A Presentation and Defense of Anton Marty’s Conception of Space
Newtonian mechanics has a container conception of space. Space is regarded as an empty receptacle in which all material bodies exist. For a long time, most defenders of this view claimed that it must be mind-dependent. Anton Marty is the first modern philosopher to argue both that physical space is mind-independent and that it has the features characteristic of Newtonian physical space. Moreover, he works out a number of metaphysical implications of this view. Therefore, Marty ought to be given a prominent place in the history of conceptions of space. As shown by Graham Nerlich, a container conception can be defended even after the twentieth-century revolutions in physics. By bringing Marty and Nerlich together, the paper claims that a container conception of space/space-time should even today be taken seriously in the philosophy of physics.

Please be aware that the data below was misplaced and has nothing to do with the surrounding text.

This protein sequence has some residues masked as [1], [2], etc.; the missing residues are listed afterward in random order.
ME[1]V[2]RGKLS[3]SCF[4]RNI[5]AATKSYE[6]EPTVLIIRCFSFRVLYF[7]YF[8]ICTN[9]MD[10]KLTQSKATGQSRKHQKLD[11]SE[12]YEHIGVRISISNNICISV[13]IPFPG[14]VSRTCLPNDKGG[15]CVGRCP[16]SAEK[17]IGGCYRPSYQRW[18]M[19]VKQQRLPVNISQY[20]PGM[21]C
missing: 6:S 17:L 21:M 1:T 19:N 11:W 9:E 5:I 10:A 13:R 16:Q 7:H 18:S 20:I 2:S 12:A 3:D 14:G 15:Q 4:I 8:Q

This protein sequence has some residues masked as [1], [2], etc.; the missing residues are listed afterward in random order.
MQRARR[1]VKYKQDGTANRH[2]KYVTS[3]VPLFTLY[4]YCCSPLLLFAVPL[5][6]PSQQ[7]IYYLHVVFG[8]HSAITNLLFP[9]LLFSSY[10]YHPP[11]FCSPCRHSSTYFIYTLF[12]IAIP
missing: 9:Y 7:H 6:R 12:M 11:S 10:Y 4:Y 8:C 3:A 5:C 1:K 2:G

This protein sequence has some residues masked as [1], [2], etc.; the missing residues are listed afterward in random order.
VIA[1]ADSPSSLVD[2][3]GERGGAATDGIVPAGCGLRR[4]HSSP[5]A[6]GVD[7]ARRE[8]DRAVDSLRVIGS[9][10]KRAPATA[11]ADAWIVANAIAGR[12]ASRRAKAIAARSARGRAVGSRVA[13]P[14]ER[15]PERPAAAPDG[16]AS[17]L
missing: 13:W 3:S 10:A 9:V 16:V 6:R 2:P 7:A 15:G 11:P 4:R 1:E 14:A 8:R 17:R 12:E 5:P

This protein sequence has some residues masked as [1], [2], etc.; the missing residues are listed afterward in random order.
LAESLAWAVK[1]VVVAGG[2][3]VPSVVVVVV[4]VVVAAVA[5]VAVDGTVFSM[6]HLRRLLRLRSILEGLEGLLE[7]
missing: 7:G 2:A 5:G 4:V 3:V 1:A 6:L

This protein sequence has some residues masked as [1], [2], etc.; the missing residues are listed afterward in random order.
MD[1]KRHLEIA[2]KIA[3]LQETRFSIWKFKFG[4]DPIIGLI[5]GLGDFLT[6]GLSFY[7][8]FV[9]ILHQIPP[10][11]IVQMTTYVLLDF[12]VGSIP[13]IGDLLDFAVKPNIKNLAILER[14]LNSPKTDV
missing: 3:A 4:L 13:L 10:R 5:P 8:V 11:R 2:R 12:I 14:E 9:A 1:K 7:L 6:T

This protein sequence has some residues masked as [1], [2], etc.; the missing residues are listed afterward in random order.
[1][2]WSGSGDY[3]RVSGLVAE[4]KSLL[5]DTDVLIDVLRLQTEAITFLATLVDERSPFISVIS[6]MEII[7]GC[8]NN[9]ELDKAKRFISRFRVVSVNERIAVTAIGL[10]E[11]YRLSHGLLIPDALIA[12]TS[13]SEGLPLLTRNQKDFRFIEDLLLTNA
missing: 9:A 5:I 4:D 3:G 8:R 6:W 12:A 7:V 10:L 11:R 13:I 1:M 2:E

This paper was once part of a paper where also perceptual spaces were discussed. For a number of important comments of all kinds on any of the earlier versions, I would like to thank Jan Almäng, Ann-Sophie Barwich, Clare Mac Cumhaill, Olivier Massin, Kevin Mulligan, Graham Nerlich, Ingemar Nordin, and Kristoffer Sundberg. The participants in the conference “Anton Marty and Contemporary Philosophy” (Geneva, June 15–17, 2017) made me realize some pedagogical problems. For some appropriate critical comments on the penultimate version I would like to thank an anonymous referee. At last, a large extra gratitude goes to Kevin for thirty-five years of intermittent philosophical exchange. Without these discussions, not even the first version of this paper could have been written.
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